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On 1/11/2009, at 2:52 PM, Mike Pall wrote:
Geoff Leyland wrote:
It didn't like my heap code:

Well, yes and no. First, it's easier to analyze when the different
phases are separated out to individual benchmarks. The total
execution time of all of the test is not very meaningful.

The heap integrity checks spend 90% - 95% of their time writing
output. This overwhelms the check itself. And I/O functions are
not recorded (yet).

Sorry Mike, I owe you an apology - it was clear that LJ2 was faster on the bit that mattered (the speed test) and I didn't think clearly about the not-for-speed integrity check - I had it in my head that it was the integrity check itself that was slow, even though I should have known the problem was io.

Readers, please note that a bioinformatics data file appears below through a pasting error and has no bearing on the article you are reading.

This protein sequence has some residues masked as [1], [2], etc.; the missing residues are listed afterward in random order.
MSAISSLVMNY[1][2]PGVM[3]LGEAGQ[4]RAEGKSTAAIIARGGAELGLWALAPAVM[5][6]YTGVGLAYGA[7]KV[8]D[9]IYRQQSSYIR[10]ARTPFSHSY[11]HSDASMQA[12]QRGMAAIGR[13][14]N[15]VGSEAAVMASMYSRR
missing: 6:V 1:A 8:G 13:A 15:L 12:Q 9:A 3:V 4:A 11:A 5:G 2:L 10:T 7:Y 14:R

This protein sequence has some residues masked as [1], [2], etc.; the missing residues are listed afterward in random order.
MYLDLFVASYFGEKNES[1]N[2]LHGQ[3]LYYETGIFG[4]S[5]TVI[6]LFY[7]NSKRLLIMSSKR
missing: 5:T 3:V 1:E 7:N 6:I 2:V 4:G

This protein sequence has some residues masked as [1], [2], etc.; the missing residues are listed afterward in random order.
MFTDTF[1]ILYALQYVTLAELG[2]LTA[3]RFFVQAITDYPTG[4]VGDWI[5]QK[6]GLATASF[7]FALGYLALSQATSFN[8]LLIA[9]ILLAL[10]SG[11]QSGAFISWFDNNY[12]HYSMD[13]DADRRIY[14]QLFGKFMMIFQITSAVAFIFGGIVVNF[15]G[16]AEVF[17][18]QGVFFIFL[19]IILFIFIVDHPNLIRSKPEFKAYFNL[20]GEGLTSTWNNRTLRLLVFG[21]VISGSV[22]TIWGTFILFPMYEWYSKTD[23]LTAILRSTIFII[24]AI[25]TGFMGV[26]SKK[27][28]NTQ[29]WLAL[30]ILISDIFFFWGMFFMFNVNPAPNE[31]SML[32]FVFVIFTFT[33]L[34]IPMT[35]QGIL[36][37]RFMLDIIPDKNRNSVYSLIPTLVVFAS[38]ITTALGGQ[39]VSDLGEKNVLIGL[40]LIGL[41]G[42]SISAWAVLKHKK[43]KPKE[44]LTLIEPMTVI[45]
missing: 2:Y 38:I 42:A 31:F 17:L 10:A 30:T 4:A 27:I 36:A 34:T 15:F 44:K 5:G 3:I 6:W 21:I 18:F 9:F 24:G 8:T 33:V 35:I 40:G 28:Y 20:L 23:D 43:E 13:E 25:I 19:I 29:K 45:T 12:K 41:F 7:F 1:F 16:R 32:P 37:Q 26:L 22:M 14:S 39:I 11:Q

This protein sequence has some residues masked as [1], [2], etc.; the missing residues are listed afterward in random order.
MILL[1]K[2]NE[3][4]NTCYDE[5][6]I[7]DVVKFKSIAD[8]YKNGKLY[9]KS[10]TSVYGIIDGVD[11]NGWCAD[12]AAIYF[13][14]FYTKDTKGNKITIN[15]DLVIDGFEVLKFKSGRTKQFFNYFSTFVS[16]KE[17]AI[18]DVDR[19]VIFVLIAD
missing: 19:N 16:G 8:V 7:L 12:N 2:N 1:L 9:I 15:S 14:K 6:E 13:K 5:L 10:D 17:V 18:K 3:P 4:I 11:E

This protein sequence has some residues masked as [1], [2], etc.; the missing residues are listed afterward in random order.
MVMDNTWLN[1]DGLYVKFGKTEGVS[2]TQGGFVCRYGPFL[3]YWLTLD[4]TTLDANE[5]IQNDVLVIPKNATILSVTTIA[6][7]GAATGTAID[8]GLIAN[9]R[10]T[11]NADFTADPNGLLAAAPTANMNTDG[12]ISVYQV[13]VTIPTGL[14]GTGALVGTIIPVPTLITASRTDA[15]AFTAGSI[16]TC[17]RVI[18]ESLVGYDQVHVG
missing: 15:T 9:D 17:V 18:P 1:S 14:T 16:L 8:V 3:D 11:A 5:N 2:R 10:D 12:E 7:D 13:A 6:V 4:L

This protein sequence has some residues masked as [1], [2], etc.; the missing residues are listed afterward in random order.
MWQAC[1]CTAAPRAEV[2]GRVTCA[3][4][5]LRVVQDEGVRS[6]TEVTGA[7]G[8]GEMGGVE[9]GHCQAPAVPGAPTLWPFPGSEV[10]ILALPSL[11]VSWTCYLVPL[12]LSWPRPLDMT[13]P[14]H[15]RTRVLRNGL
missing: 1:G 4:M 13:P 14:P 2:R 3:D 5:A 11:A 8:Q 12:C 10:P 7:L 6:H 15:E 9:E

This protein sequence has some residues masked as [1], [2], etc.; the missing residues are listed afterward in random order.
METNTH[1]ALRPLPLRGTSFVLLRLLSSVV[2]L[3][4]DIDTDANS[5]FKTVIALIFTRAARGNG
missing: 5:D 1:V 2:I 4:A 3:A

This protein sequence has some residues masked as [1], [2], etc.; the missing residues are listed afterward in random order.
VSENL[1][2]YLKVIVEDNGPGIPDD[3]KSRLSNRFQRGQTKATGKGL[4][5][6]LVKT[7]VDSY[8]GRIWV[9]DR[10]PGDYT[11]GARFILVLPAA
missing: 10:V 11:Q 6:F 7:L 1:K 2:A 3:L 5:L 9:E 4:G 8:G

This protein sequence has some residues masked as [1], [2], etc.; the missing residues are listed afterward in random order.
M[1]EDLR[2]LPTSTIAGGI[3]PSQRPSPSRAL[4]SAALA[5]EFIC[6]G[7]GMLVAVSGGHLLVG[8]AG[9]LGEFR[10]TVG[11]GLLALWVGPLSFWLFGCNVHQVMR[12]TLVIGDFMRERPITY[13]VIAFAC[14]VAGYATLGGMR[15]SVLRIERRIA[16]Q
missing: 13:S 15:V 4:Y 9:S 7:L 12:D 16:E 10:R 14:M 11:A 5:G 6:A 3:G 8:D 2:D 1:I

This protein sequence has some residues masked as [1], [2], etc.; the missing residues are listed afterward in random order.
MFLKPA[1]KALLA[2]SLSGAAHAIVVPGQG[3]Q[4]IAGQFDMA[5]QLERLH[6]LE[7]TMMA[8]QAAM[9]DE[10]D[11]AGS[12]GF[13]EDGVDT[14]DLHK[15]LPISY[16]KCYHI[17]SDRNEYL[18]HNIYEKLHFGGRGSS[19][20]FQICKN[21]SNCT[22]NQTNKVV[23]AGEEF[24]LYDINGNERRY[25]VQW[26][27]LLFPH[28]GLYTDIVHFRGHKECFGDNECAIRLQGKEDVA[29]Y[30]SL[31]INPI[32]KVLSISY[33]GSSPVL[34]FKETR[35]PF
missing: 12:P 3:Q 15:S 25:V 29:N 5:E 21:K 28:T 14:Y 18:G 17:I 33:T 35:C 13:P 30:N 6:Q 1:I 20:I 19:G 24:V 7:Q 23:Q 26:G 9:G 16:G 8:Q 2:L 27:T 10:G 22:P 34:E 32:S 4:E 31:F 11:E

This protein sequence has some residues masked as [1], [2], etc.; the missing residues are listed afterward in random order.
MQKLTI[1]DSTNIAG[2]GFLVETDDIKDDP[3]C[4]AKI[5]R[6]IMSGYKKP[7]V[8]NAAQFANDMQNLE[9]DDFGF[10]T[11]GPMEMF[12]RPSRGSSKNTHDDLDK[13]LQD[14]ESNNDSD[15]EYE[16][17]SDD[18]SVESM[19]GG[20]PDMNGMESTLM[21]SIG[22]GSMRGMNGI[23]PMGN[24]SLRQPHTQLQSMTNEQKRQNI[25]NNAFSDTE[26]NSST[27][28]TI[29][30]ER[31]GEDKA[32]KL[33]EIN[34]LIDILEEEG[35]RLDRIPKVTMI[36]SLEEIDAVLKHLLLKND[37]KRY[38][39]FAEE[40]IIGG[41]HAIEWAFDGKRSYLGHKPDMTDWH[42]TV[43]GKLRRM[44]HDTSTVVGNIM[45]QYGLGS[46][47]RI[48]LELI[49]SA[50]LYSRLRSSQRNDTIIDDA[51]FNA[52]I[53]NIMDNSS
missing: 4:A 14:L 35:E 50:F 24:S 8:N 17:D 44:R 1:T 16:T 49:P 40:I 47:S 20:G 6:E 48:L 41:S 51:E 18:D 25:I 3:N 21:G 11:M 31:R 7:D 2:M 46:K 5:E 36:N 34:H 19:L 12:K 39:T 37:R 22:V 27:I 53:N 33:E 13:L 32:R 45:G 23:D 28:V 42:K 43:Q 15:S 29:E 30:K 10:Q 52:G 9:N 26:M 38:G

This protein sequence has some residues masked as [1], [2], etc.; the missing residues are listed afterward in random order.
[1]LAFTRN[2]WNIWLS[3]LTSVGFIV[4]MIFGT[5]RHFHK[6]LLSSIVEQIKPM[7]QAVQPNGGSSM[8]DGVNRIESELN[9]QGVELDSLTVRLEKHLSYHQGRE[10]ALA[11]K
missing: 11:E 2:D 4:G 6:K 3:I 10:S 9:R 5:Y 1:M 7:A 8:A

But the original test run is dominated by test_sort_queue_speed
which spends a lot of time in table.sort and table.remove. Neither
of which is supported, yet. The former is really hard, but the
latter is trivial to do for the usual "pop-last-element" case.

Unless it's interesting to you, the test_sort_queue_speed really isn't relevant. I think it came about because someone on the list asked how bad it was to keep a table sorted rather than use a heap, so I checked (if anyone's is wondering, use a heap!)

The innermost loops seem to run only for very few iterations. And
side exits from it return back to a lower frame than the loop
itself. This case can't be recorded, yet. So it falls back to the
interpreter instead of creating a nice side trace. Fixing this
issue is actually quite high on my list. Thank you for providing a
good test case for it! :-)

I'm glad it was useful nonetheless! I'll run some kdtree stuff soon, and I'll be more careful about isolating relevant results.